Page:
The restaurant world has developed incredibly much this past year. There are good restaurants in Stockholm and the standard is good. A never-ending problem, at least the past year, has been the lack of staff. Qualified staff. There’re those who do it for a while and then they quit. Look at the waiters in Paris for example. They’re so proud. That’s what’s missing in Stockholm. To feel engaged is very important. And I believe that guests can also feel it.

It feels that there’re more men than women in kitchens. Why?

I don’t know. I find it interesting that a lot of women become pantry chefs (those who specialize in cold dishes such as appetizers and salads). Then most of the interns we get are often male. But it is a general problem in the industry, in all positions. Lately, there’s been more and more women but the majority is still men. Moreover, when I started you wouldn’t hear that much about harassments at least not in the way that we keep reading about it lately. That could possibly scare people. If women feel that that’s the situation in every restaurant kitchen, then they’d think that’s not a place they want to work at.

What advice you would give to someone wanting to become a chef?

That he or she enjoys doing it from the beginning. It’s not like any other profession. The hours are bad, it’s quite badly paid and it’s stressful. If you don’t think that it’s fun then you won’t be able to cope later on. If you think that it’s fun, then you’ll constantly try to improve. Last but not least, it’s important that you find a place where you want to work at.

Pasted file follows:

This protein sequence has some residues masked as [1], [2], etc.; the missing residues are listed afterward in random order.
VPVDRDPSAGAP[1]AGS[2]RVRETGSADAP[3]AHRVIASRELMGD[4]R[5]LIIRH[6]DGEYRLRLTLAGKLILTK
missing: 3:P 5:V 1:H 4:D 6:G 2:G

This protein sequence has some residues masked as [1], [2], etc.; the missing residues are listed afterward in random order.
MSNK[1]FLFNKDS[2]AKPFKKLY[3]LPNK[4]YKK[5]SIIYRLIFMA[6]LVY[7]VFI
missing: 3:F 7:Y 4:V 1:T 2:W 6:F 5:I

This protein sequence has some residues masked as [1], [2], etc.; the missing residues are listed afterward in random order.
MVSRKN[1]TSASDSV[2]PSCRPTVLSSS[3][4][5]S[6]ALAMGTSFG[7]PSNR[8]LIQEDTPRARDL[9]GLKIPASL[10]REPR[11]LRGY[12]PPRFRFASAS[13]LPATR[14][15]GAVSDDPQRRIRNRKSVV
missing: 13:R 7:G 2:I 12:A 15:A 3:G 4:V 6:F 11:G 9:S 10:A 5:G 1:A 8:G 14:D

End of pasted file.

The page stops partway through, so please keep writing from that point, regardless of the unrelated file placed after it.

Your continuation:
If you go to a place where you don’t belong then of course it will be disappointing. To be surrounded by people that are ambitious and engaged keeps you going. There’re different types of restaurants so find the one that works best for you. Then find a good mentor that is willing to teach you. I want my staff to know that I’m also here, that I also do the same work and I’m open to show them and teach them so that they become better.

That’s my philosophy.

Do you know any local voices you’d love us to spotlight or would you love to share your voice and your Stockholm with us? Please get in touch.

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Author: Christie Petrakopoulou

Christie Petrakopoulou is a journalist from Athens. Currently based in Stockholm, Christie believes in the power of story-telling and wants to inspire people by narrating the stories of others. She is a dance and film enthusiast, food lover, social media addict and travel junkie that lives for the moment. Follow her on her blog or Instagram.